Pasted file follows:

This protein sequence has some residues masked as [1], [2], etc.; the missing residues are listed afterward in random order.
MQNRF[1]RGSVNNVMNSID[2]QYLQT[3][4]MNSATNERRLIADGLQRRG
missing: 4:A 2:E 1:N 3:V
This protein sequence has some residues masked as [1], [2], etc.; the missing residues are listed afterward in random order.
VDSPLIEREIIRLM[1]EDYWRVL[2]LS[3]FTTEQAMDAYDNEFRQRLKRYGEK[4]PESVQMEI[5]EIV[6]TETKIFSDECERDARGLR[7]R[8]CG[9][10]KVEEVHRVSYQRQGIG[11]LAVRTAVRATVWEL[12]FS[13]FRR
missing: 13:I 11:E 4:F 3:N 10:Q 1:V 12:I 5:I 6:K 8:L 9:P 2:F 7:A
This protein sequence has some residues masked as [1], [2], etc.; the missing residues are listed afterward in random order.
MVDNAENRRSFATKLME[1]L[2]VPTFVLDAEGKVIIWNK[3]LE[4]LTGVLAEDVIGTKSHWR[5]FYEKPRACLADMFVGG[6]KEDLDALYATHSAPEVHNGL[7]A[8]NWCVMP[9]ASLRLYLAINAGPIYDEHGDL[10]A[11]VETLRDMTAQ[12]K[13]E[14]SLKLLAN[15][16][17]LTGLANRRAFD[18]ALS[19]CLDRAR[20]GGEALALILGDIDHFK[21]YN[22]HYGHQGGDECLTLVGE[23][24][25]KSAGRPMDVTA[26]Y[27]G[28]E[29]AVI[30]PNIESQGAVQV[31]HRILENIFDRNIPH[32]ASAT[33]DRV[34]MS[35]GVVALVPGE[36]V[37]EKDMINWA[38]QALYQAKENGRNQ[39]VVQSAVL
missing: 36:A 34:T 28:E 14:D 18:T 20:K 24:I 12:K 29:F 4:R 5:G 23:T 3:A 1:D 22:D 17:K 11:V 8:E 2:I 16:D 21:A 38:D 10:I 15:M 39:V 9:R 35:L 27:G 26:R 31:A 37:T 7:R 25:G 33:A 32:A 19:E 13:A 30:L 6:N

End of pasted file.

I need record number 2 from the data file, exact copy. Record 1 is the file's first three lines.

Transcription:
This protein sequence has some residues masked as [1], [2], etc.; the missing residues are listed afterward in random order.
VDSPLIEREIIRLM[1]EDYWRVL[2]LS[3]FTTEQAMDAYDNEFRQRLKRYGEK[4]PESVQMEI[5]EIV[6]TETKIFSDECERDARGLR[7]R[8]CG[9][10]KVEEVHRVSYQRQGIG[11]LAVRTAVRATVWEL[12]FS[13]FRR
missing: 13:I 11:E 4:F 3:N 10:Q 1:V 12:I 5:I 6:K 8:L 9:P 2:F 7:A